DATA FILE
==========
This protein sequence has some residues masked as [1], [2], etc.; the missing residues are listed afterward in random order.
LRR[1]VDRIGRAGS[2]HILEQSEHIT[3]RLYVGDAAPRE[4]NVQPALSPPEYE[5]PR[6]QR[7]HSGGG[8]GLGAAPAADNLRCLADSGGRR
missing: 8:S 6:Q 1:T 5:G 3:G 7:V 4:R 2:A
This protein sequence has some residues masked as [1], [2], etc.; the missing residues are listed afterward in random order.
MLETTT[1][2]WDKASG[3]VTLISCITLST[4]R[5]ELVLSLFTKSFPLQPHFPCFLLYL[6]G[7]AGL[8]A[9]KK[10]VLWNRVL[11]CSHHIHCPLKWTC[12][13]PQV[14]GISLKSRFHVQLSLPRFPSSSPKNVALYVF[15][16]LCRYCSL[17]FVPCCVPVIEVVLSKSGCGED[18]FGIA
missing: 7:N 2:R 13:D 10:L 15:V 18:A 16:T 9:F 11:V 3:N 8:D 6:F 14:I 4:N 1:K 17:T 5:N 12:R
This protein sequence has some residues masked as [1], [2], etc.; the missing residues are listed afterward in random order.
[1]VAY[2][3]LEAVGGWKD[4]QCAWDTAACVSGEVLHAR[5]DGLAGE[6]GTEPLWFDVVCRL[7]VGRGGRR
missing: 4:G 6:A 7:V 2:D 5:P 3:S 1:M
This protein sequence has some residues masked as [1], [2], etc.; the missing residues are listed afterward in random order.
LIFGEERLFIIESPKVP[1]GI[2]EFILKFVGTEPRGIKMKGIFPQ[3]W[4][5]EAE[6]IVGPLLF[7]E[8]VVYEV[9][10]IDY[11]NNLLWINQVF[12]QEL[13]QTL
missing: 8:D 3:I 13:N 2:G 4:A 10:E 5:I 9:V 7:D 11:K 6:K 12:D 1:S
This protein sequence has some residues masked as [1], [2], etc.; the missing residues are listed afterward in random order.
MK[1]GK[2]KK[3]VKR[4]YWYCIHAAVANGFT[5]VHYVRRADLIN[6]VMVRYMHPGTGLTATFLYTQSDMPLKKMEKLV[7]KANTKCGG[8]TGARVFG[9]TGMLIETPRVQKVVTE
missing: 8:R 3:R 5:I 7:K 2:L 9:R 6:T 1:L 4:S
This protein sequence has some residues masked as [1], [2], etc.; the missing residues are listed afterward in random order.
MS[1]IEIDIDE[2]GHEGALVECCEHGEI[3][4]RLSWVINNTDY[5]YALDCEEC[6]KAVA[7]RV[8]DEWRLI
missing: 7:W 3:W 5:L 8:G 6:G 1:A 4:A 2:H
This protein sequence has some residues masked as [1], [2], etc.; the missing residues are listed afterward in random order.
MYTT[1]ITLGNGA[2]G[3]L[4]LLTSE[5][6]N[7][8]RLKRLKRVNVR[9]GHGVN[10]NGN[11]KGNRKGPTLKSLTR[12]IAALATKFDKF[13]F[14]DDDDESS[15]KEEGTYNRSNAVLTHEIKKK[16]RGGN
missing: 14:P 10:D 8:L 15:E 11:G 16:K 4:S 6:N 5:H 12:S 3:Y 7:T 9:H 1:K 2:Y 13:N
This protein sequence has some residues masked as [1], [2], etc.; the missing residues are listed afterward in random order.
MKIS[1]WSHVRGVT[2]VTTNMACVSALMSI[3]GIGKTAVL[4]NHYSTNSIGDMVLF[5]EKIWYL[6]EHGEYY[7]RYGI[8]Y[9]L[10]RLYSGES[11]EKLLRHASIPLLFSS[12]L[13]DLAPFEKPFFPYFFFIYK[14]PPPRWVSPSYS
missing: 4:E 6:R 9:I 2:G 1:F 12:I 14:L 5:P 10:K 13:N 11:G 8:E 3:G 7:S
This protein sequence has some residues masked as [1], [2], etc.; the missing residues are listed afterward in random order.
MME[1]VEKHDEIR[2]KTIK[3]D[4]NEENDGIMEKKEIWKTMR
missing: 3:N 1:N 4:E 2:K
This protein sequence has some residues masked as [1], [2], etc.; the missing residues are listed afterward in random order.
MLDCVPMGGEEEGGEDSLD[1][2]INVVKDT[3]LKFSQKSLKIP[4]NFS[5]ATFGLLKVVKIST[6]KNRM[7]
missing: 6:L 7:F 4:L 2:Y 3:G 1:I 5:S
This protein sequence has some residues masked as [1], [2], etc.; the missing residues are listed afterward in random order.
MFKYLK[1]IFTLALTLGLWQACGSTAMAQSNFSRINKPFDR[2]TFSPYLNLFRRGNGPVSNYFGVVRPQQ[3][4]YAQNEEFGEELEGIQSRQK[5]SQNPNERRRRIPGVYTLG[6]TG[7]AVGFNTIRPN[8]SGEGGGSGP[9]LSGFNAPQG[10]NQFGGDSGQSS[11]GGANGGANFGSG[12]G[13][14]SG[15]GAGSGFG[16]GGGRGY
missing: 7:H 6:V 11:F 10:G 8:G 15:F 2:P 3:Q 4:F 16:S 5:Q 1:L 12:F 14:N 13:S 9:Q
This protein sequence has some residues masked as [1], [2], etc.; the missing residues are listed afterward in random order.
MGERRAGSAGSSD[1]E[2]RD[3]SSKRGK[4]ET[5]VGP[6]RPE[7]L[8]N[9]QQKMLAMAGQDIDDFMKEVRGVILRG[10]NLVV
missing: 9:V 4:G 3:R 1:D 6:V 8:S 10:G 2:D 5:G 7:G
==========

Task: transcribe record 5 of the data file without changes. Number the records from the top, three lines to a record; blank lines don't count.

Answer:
This protein sequence has some residues masked as [1], [2], etc.; the missing residues are listed afterward in random order.
MK[1]GK[2]KK[3]VKR[4]YWYCIHAAVANGFT[5]VHYVRRADLIN[6]VMVRYMHPGTGLTATFLYTQSDMPLKKMEKLV[7]KANTKCGG[8]TGARVFG[9]TGMLIETPRVQKVVTE
missing: 8:R 3:R 5:I 7:K 2:L 9:R 6:T 1:L 4:S